Over recent years, the vinyl record player has been making a surprising comeback.
In the digital age, where over 85% of music is streamed, many people still relish the experience having a physical record player and an album they can hold and store. Many avid listeners prefer the analog sound of a turntable over digital music files and enjoy collecting vinyl records.
Whether you’re new to vinyl record players or have the budget for professional-quality turntables, you can find a broad selection of turntables at Audio Technica. Here’s our guide about what you need to know while you look for the best turntable to buy.
Types of Turntables Available
Modern turntables come with new features and are a big change compared to the clunky old machines used in the past. These new updates include USB ports, Bluetooth connectivity, and better designs.
These turntables are generally easier to use and more cost-effective for music lovers who are new to vinyl records.
The Rega Planar 1 or Pro-Ject Debut Carbon are considered high-end entry-level players and may be out of your budget, but one more affordable option is the AT-LP3. The Audio Technica AT-LP3 has an automatic belt drive, so you only have to press a few buttons for the tonearm to lift, and it will play instantly.
It can play 33-1/3 and 45 RPM records. The RPM indicates the speeds at which the record can spin at. Generally speaking, 45 RPM is quite fast, which makes the sound much better.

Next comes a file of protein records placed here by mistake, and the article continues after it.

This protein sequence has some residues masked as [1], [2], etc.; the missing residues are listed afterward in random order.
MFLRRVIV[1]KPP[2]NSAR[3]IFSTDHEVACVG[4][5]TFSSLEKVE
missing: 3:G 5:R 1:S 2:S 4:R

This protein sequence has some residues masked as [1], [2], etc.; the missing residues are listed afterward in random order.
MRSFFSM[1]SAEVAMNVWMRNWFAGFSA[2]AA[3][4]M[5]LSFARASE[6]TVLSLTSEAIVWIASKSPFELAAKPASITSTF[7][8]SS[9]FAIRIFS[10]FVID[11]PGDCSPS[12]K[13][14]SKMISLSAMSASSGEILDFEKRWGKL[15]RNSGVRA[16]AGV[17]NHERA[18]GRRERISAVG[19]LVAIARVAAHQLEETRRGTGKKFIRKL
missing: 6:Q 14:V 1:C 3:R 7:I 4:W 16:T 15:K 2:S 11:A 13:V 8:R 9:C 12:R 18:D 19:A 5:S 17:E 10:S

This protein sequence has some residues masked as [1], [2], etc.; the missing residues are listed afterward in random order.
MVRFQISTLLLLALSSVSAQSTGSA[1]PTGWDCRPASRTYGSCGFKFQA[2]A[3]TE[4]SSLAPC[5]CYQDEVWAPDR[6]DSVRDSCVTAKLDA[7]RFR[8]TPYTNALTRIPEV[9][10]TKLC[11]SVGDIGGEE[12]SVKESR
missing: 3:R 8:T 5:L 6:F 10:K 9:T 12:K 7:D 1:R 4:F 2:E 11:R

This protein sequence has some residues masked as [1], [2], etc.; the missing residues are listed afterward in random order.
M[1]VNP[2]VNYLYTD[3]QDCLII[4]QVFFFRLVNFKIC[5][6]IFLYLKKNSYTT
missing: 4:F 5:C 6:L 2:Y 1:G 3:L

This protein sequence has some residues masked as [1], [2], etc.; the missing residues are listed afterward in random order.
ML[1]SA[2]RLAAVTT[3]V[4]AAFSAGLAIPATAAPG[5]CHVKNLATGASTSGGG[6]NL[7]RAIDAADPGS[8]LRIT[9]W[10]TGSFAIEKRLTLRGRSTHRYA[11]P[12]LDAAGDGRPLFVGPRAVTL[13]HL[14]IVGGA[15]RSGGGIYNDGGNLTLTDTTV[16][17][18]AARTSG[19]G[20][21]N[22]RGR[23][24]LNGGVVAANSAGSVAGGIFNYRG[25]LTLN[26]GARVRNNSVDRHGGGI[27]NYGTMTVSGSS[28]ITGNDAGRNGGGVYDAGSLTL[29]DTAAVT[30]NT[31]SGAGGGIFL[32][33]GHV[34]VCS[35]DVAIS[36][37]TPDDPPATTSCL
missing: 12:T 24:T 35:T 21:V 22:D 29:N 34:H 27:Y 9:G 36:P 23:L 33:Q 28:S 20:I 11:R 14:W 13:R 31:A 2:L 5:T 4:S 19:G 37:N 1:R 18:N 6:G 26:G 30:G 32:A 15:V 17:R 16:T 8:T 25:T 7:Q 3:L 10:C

Unlike the Pro-Ject Debut Carbon, the Audio Technica AT-LP3 comes with a switchable phono preamp, which adjusts the sound to the right frequency when connecting to your external speakers. There is a fully automatic tonearm, lots of detail and generous space for the price, exceptional tones and a built-in phono stage.
If you’re happy with a casual vinyl player with a decent listening experience, the Audio Technica AT-LP60X is a great choice that is easy to set up and use. It’s also one great option for first-time vinyl record player owners.
Like the AT-LP3, it has an automatic belt drive equipped with speeds of 33-1/3 and 45 RPM. It comes with a USB output to integrate with software like Audacity, where it will read your records and convert them to digital audio files.
It includes one RCA output cable and a built-in phono preamp, so users can play their music through a stereo or boom box. The AT-LP3 uses a dual magnet phono cartridge so it can trace the signal better without being distorted.
Good Value Turntables
The AT-LP60XBT is an improvement on the AT-LP60X and comes with Bluetooth connectivity. It is easily one of the best value turntables to buy. The music hangs together well, the timing is spot on, and it strikes a good balance of highs and lows.
It has wireless Bluetooth connectivity making the turntable capable of connecting with your smartphone. Like the many Audio Technica turntables, it has an automatic belt drive. It’s similar to a CD player in that all you need to do is position it on the platter and press start.
If needed, users can change the speeds, and it will read the record from 33-1/3 or 45 RPM. It plays beautiful vinyl dulcet tones and has a clear and crisp sound. It also has an aluminum platter built for durability.
Turntables For Experienced Listeners